I love coaching junior golf. Coaching junior golf gives me the opportunity to make a positive impact on the lives of young people. It is important to coach juniors early on the basic concepts of emotional intelligence such as: being positive, looking for opportunities, developing self-awareness and understanding good sportsmanship. These things are more important when compared to how well they swing a golf club. With as much as l coach and guide juniors to learn, they in turn teach me life lessons.
Here are the top 4 things that junior golfers have taught me and how you can learn from them:
1. Juniors are curious and open minded
In practice sessions I often set tasks for the juniors that have multiple ways of getting an end result. I let them explore the options themselves such as: ball positioning, club choices, swing paths etc. Through this process they learn what could potentially work and what may not. They remain open minded that there are different ways of getting a task done.
As adults we tend to opt out on remaining curious and simply function on autopilot. Sometimes, we just want to be given the answer so we can move on. This is due, in part, to us already having acquired skill sets to do the tasks we deem necessary and important. Children on the other hand are acquiring knowledge and skills so their processes remain more open to new options and avenues.
Next time, when learning something new, keep an open mind during the process. Be curious, ask questions and explore different avenues as you never know what you may discover and what it could potentially lead to.
2. Juniors can be very creative
At times throughout the coaching term, I let the juniors use the training equipment to come up with their own games. Using hoops, hurdles, alignment sticks, Frisbees etc. they come up with the most obscure games that I would never have thought of!
Letting juniors come up with their own games helps to build confidence and creativity in their shot making.
They are also learning to think for themselves and more importantly, think beyond what they have already been told. Next time you have an opportunity to engage in a task, a practice session or something similar, engage your creativity to come up with a new way of doing it. In golf practice, this could mean hitting short game shots with clubs you would not ordinarily use, for example, using a 7 iron out of a bunker or using a hybrid instead of your sand-wedge to get the ball onto the green. You may be surprised at what you can do and what you can learn through creative practice such as this.
3. Juniors can be very competitive
Most juniors love it when they are set a competitive challenge. They love it even more if it is a difficult one. Juniors often embrace things that are more difficult because they see the fun in it. Most of the juniors I coach love team challenges allowing them to compete against each other. That being said, there are a few who prefer the individual competitions, giving them the chance to improve on their personal skills and scores.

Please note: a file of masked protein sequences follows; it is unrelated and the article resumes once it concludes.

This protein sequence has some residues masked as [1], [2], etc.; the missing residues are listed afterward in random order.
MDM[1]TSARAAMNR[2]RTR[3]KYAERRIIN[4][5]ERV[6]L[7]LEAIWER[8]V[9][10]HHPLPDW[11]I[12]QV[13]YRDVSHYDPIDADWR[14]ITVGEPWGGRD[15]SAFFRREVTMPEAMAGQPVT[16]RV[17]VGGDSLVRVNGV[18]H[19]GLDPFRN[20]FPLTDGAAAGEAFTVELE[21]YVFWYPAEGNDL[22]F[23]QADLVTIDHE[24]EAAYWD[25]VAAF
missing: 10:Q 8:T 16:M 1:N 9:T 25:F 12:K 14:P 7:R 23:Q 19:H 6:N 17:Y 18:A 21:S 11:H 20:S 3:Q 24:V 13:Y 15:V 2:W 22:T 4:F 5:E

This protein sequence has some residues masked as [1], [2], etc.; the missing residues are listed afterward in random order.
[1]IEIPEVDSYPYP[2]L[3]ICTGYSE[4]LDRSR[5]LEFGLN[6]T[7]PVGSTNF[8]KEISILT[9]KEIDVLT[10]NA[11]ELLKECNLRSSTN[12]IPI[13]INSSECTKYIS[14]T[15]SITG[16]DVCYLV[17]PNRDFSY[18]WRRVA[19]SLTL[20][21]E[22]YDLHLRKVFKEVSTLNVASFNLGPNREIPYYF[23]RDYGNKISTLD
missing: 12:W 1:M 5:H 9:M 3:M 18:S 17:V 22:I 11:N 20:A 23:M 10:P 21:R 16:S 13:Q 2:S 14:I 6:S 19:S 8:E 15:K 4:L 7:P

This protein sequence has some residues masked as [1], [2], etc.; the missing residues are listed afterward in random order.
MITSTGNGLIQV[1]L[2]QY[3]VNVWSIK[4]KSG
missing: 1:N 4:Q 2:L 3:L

Either way, it is always intriguing to watch them compete, as it really brings out their emotions and personalities. Competition often shows who is the cheerleader, who doubts themselves, who thrives on pressure, who doesn’t thrive on pressure, who cares about what others think and who can narrow in their focus.
Through competitive challenges juniors learn to understand their own emotions and develop self-awareness. It is through these moments that emotional growth can occur.
Next time you find yourself in a competitive or pressured situation (either at work or during weekend sports and activities) pay attention to your emotional responses. You may discover emotional strengths and weaknesses that could help or hinder you at work, during your social activities or generally in life. Be curious and keep an open mind when working through these emotions and if there is a response you may not like or that may not be productive, seek the advice that will help you to change it.
4. Juniors learn with no fear of the result
Most juniors are great at letting things go and moving onto the next shot or task. Coaching juniors to embrace mistakes and view them as positive opportunities is one of the most important lessons they learn.
Coaching them during this process they learn:
- Not to fear the outcome of a shot
- To accept the results and
- To move on, committing to the next shot or task.
As adults we learn to fear making a mistake and sometimes stop trying for fear of a perceived negative outcome.
Thoughts such as, “What if it doesn’t work?” and “What if I look and sound like an idiot?” often cross our minds. What if you viewed a goal or challenge like my juniors? What if you viewed a challenge as an opportunity to learn and grow, with no fear of the outcome? What if, your process was given the most attention?
Think about this next time you are thinking of opting out on something you really want to do or try. It is, after all, about the process of the challenge and with any outcome comes an opportunity to learn, grow and move forward.
Coaching junior golf is a rewarding part of my job and as you can see there is so much to learn from them. Keep pushing your boundaries and facing your challenges with a curious, positive, open minded and creative mindset. Focus on the process, less on the outcome and you will find that you can achieve some of the goals you set for yourself.
For information on Junior Golf Programs please contact me by clicking here
For more information on Emotional Intelligence please click here
Keep an eye out for the second instalment of the “Improving Short Game Scoring” Series. To read Part One of the “Improving Short Game Scoring” Series click here